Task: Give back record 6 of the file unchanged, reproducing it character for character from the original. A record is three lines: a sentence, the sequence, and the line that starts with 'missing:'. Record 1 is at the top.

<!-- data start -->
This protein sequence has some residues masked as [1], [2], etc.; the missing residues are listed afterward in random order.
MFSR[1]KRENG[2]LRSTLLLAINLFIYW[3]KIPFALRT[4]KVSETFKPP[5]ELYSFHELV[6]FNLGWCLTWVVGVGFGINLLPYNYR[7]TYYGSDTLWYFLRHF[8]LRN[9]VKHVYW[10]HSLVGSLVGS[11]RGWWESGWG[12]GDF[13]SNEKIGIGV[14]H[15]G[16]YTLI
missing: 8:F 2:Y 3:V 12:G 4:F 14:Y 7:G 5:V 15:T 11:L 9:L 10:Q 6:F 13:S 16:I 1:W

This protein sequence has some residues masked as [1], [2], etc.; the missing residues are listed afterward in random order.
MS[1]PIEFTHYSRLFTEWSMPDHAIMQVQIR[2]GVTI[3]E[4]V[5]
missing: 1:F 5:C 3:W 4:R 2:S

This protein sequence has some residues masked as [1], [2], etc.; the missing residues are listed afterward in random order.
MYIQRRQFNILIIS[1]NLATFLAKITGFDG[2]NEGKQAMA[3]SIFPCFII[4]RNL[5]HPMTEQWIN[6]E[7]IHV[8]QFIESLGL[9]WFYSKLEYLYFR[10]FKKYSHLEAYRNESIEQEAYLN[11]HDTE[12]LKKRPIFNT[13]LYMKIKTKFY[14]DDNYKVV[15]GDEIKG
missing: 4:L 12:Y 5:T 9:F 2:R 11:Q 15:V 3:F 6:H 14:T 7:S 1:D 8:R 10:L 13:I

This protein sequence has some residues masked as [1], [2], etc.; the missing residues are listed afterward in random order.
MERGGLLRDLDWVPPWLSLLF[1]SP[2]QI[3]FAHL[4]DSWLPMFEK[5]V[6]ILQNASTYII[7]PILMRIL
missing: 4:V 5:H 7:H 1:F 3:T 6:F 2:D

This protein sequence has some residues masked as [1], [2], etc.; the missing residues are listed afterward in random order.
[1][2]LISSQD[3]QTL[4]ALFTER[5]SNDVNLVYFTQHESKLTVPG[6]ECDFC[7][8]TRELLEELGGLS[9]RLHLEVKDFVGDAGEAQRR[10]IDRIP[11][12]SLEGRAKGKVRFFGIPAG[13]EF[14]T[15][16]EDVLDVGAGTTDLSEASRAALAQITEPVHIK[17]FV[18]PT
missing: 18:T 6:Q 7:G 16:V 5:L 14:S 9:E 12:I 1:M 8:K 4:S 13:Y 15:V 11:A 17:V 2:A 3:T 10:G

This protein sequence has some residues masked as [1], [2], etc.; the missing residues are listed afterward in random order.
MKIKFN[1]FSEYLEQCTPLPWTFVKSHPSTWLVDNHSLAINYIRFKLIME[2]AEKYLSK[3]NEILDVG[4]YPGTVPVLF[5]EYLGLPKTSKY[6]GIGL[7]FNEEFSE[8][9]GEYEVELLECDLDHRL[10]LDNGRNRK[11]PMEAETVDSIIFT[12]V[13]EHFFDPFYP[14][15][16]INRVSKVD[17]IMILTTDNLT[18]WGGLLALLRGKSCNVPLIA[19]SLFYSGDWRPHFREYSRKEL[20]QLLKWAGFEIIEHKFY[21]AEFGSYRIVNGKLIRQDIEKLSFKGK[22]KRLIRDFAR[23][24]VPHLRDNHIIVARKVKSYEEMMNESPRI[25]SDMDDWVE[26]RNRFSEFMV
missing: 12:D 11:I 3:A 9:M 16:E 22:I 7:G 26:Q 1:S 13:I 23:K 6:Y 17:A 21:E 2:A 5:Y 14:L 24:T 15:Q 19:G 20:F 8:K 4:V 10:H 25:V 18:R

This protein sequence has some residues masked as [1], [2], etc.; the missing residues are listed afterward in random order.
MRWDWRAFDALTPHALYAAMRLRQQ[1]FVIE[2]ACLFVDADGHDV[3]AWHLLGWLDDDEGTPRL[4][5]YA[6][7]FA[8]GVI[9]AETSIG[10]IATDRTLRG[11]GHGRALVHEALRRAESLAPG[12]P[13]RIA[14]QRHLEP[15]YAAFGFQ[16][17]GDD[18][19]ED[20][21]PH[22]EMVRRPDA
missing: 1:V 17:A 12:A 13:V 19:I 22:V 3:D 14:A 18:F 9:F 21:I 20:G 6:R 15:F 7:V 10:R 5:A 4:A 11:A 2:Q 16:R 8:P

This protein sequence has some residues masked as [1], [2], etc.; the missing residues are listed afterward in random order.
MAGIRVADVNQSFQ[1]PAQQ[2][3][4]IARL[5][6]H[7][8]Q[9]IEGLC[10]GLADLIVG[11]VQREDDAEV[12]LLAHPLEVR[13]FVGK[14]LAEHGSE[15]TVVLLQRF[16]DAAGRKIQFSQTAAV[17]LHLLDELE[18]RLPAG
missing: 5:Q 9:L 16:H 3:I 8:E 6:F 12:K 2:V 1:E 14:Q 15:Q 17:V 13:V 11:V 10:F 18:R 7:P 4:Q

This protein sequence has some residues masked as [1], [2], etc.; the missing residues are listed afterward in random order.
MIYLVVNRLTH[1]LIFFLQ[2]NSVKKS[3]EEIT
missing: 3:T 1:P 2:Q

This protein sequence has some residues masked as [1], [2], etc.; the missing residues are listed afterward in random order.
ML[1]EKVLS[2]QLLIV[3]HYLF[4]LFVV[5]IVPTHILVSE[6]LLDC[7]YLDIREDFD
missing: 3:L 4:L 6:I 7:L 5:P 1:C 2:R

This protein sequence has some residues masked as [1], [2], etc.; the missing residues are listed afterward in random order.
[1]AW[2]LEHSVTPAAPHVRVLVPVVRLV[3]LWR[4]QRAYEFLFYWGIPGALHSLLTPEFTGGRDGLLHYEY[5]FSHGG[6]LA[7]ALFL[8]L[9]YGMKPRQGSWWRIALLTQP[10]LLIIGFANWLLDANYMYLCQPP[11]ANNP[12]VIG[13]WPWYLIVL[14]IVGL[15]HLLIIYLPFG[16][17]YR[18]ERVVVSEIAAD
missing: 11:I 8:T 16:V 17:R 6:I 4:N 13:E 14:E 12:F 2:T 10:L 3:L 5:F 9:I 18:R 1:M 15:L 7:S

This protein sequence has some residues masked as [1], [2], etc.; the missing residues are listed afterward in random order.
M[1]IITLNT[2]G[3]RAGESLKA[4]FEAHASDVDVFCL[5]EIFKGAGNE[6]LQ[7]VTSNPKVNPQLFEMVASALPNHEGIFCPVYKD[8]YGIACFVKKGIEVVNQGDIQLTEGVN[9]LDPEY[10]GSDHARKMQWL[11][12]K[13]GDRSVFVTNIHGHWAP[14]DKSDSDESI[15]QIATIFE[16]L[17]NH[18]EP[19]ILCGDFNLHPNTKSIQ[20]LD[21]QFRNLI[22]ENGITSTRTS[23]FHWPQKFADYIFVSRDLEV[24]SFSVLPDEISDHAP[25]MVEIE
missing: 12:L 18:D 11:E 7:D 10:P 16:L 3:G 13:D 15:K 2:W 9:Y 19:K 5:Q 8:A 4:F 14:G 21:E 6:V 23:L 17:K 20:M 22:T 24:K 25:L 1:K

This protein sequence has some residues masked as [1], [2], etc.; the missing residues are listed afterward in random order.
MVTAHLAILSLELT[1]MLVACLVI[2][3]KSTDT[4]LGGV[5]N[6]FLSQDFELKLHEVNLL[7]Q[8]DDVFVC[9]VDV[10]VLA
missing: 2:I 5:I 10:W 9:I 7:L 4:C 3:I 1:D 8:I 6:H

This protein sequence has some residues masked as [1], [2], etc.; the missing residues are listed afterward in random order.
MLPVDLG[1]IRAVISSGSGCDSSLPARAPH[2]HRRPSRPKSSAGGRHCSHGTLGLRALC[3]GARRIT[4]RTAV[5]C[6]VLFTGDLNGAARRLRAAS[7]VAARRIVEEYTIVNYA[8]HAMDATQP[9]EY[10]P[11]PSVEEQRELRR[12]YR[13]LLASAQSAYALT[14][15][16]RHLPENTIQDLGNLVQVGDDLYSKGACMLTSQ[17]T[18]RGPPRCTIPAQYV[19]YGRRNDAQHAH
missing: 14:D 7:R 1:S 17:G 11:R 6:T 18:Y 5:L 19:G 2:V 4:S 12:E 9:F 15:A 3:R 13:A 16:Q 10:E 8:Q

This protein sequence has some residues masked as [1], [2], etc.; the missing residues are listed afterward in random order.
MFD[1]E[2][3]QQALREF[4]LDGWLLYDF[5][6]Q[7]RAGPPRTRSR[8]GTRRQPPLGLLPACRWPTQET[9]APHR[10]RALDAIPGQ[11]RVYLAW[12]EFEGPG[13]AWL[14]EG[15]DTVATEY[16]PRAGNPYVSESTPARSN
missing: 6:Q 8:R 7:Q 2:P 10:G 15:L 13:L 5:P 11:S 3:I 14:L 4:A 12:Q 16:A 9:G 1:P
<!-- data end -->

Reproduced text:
This protein sequence has some residues masked as [1], [2], etc.; the missing residues are listed afterward in random order.
MKIKFN[1]FSEYLEQCTPLPWTFVKSHPSTWLVDNHSLAINYIRFKLIME[2]AEKYLSK[3]NEILDVG[4]YPGTVPVLF[5]EYLGLPKTSKY[6]GIGL[7]FNEEFSE[8][9]GEYEVELLECDLDHRL[10]LDNGRNRK[11]PMEAETVDSIIFT[12]V[13]EHFFDPFYP[14][15][16]INRVSKVD[17]IMILTTDNLT[18]WGGLLALLRGKSCNVPLIA[19]SLFYSGDWRPHFREYSRKEL[20]QLLKWAGFEIIEHKFY[21]AEFGSYRIVNGKLIRQDIEKLSFKGK[22]KRLIRDFAR[23][24]VPHLRDNHIIVARKVKSYEEMMNESPRI[25]SDMDDWVE[26]RNRFSEFMV
missing: 12:D 11:I 3:A 9:M 16:E 22:I 7:G 26:Q 1:S 13:I 23:K 6:Y 17:A 21:E 2:A 5:Y 14:L 24:T 15:Q 19:G 20:F 8:K 4:V 10:H 25:V 18:R